Johannes-Gutenberg-Universität Mainz

Welcome to Black European Studies


Lost Password?

Register now!

Literature (Re)Acting in History: Francophone African Literary Representations of the Rwandan Genocide

Amy Marczewski

In 1994, as many as a million people died in Rwanda over the course of three months. The massacres that occurred from April to July of this year solicit concern that stretches across disciplinary as well as geopolitical boundaries. As scholars from history and political science attempt to explain the mechanisms that led to the genocide and its aftermath(s), the legacy of the genocide persists in the form of social ramifications ranging from public health issues (in particular, escalating rates of HIV infection) to methods of communal healing and questions of justice and reconciliation. At the same time, memorialization efforts have been undertaken in the visual arts and music as well as in literature. In the year 2000, a unique form of literary memorialization emerged when a group of nine texts by Francophone African authors was published under the rubric Rwanda: écrire par devoir de mémoire (“writing by duty of memory”).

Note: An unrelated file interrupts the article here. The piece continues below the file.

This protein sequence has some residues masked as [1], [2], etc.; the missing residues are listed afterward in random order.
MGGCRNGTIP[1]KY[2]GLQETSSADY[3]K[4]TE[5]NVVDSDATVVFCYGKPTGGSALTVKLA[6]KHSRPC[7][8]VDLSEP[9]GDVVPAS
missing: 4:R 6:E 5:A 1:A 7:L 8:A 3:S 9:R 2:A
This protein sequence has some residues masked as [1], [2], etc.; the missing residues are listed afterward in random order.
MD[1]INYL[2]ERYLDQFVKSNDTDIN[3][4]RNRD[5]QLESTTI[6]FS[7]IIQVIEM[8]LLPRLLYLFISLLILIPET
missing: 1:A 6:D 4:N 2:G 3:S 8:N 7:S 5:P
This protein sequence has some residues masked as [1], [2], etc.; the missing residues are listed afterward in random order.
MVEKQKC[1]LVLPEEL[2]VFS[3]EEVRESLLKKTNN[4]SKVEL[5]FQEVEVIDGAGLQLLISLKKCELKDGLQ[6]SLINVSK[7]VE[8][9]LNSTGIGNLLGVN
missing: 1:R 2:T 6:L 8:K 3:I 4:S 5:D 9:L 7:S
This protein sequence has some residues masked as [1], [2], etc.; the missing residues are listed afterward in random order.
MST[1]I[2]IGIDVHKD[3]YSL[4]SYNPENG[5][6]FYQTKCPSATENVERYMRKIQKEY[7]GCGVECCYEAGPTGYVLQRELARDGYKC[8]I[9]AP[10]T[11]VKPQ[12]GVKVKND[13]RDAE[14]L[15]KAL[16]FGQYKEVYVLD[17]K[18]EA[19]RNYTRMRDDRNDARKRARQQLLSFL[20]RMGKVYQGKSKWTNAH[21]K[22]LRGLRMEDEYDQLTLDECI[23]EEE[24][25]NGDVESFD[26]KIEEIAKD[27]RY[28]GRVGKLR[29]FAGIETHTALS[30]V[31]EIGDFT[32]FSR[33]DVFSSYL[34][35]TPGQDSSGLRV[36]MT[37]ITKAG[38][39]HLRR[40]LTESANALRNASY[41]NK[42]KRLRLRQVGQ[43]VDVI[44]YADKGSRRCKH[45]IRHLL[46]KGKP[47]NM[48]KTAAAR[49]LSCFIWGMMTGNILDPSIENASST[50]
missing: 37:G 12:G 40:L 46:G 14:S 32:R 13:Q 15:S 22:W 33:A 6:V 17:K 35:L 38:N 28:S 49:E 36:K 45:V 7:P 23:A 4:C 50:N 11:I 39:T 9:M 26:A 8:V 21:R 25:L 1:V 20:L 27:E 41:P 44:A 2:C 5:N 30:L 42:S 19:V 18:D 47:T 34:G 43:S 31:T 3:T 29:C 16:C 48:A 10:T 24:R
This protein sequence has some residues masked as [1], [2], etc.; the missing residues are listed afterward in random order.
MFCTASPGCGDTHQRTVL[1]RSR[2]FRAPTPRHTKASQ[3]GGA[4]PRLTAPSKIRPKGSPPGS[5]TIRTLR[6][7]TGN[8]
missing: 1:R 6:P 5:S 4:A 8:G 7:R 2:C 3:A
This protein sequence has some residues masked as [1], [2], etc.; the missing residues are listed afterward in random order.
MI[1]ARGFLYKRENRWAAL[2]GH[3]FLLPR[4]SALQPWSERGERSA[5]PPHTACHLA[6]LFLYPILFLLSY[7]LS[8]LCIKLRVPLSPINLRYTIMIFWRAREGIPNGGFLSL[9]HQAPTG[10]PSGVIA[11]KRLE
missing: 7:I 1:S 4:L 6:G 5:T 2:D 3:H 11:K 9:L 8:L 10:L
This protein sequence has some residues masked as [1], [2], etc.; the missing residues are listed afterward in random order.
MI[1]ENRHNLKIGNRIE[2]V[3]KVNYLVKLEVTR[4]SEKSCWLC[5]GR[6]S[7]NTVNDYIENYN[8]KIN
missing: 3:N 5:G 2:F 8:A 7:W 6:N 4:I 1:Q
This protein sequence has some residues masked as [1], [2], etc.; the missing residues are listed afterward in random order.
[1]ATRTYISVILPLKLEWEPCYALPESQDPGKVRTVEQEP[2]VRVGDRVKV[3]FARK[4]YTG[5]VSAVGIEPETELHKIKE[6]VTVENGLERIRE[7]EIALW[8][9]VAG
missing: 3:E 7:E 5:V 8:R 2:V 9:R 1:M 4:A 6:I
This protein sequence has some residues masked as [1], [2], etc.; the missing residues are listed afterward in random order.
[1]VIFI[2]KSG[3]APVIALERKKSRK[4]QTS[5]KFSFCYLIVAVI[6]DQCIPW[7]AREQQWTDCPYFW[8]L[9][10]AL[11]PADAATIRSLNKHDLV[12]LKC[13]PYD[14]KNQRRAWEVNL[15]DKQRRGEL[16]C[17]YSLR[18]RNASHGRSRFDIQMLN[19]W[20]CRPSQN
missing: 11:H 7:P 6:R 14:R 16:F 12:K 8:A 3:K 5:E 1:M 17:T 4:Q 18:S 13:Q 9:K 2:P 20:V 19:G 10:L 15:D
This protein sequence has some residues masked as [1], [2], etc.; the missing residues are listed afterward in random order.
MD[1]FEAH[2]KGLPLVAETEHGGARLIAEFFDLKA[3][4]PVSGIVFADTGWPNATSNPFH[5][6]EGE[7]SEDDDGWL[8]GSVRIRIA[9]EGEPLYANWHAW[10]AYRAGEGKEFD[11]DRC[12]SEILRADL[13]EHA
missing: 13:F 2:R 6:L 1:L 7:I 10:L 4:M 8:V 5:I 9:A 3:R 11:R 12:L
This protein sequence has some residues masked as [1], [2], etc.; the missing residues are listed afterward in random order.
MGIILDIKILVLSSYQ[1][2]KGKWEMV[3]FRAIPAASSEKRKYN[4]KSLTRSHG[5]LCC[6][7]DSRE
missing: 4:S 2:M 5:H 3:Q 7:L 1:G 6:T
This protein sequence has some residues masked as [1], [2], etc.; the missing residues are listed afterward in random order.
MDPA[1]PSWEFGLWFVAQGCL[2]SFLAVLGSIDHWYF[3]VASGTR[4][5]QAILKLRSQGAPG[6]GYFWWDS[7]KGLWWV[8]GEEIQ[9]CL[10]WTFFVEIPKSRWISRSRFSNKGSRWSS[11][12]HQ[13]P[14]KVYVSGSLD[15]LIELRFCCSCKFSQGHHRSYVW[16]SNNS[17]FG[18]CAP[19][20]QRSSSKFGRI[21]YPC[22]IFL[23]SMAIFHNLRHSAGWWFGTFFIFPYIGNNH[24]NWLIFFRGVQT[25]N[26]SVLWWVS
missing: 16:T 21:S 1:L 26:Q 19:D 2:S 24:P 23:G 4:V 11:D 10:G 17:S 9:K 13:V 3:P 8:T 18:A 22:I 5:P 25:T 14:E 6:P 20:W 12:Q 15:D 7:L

My dissertation proposes a reading of this group of texts as a literary “site” of memory, while at the same time attempting to consider literature’s specificity in its responses to sociopolitical realities. The project I propose to present at the BEST conference will focus on the relationship that the writers who participated in this project while living in Europe maintained with Africa by participating in a cooperative project destined to set a precedent both in African literature and in the continuing historical relationship between Africa(ns) and Europe(ans). In short, the “writing by duty of memory” project exemplifies the crucial role that Africans living in Europe play in elaborating the literary and historical discourses of the African continent.